Multiple Myeloma an incurable disease, but I have spent the last 25 years in remission using a blend of conventional oncology and evidence-based nutrition, supplementation, and lifestyle therapies from peer-reviewed studies that your oncologist probably hasn't told you about.
Click the orange button to the right to learn more about what you can start doing today.
“For patients, the benefits of chemotherapy may be partially obfuscated by deleterious effects on the cardiovascular system (CICM), resulting in a significant increase in morbidity and mortality.”
I was diagnosed with multiple myeloma in early ’94 and underwent induction chemotherapy and an autologous stem cell transplant in 1995. I developed chemotherapy-induced cardiomyopathy (CICM) and chronic atrial fibrillation (Afib) more than 15 years after my induction therapy and autologous stem cell transplant (ASCT). This topic is near and dear to my heart (sorry).
In many ways, the human heart is our most important organ. That may sound like a tall statement but when we’re talking about MM co-morbidities (pre-existing health problems), MM symptoms and side effects, it is no surprise to me that heart failure is a common cause of death for the MM survivor.
The blog post “What is Multiple Myeloma? Oncology has it backwards…“ represents an “AHA” moment for me. When I read a study documenting that MM symptoms, side effects and causes of death all overlapped, I almost fell off my chair.
Oncology has it backwards…I believe that ”the cure is worse than the disease,” as the saying goes…
I think a contributing factor, a problem that contributes to conventional oncology not understanding the long-term damage done by toxic therapies is the fact that different drug companies track side effects differently.
If you have pre-exhisting heart conditions, or if you develop any of the signs below, please consider either/or conventional therapies or evidence-based non-conventional therapies shown to help our chemotherapy-induced cardiomyopathy.
Signs of chemotherapy-induced cardiomyopathy:
When it comes to my diagnosis of CICM and Afib, after I had a difficult experience with metoprolol, I researched an included a host of evidence-based but non-toxic, non-conventional therapies to protect and even improve my heart health. I still have chronic Afib but my ejection fraction has improved by about 20% since my original diagnosis in late 2010 and my weight, blood pressure, etc. have remained stable.
I’ll never know of course but I believe that I may have prevented my CICM and Afib if I had begun my regimen of heart therapies either at my original diagnosis or in the years immediately following my ASCT.
Let me know if you have any questions about MM, CICM, or Afib.
Hang in there,
“Cardiomyopathy is an adverse outcome of antineoplastic drug therapy that has become increasingly relevant in the management of cancer survivors.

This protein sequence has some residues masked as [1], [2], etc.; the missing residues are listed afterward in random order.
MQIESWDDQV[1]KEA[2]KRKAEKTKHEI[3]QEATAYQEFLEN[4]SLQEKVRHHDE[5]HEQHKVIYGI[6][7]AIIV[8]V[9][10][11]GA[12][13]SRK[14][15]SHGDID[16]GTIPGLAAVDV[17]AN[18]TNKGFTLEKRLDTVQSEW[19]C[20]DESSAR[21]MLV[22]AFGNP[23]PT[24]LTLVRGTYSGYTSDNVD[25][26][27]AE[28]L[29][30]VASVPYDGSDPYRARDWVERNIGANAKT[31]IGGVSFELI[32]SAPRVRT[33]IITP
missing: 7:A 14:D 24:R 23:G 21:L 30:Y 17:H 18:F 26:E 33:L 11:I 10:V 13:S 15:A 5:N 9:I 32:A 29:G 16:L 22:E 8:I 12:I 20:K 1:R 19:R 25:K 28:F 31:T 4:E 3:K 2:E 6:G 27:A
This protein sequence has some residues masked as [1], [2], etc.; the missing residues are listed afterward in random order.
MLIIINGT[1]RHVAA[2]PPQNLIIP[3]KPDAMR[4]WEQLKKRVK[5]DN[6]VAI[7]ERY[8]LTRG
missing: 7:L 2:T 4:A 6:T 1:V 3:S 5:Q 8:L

As the efficacy of anticancer treatments has improved, long-term outcomes are altered by the development of cardiotoxicity, which may be associated with an even worse prognosis than that of the underlying malignancy.
From the research into mechanisms, prevention, and treatment, the specialized field of cardio-oncology has evolved, but the recognition and appropriate management of these patients is important for the general internist and general cardiologist as well.
Although antineoplastic chemotherapy can cause multiple forms of cardiotoxicity, including
in this review we will focus on chemotherapeutic agents associated with cardiomyopathies, from the anthracyclines to newer, the so-called targeted agents such as tyrosine kinase inhibitors. We also review the diagnostic modalities for chemotherapy-induced cardiomyopathy as well as the prevention and treatment strategies which may prolong the lives of those suffering from cancer.”
“Recent decades have seen an increase in survival rates for cancer patients, partially explained by earlier diagnoses and new chemotherapeutic agents. However, chemotherapy may be associated with adverse cardiovascular events, including
For patients, the benefits of chemotherapy may be partially obfuscated by deleterious effects on the cardiovascular system, resulting in a significant increase in morbidity and mortality. In this article, we review strategies for prevention and treatment of chemotherapy-related cardiotoxicity…
CONCLUSION- The survival rates of cancer patients have improved substantially with the development of immune checkpoint inhibitors and other therapies with specific molecular targets. However, the potential cardiotoxicity of these treatments requires clinicians to pay special attention to clinical signs and symptoms in order to manage cardiovascular complications.
Preventive, diagnostic, and therapeutic algorithms must be continuously re-evaluated in interdisciplinary cardio-oncology boards, and additional studies are needed to develop more specific strategies for preventing and treating chemotherapy-related cardiotoxicity.”
“We reviewed published reports on chemotherapy-induced arrhythmias in English using the PubMed/Medline and OVID databases from 1950 onwards as well as lateral references. Arrhythmias were reported as a side effect of many chemotherapeutic drugs. Anthracyclines are associated with atrial fibrillation (AF) at a rate of 2–10%, but rarely with ventricular tachycardia (VT)/fibrillation…
Cisplatin—particularly with intrapericardial use—is associated with a very high rate of AF (12–32%). Melphalan is associated with AF in 7–12% of cases, but it does not appear to cause VT…”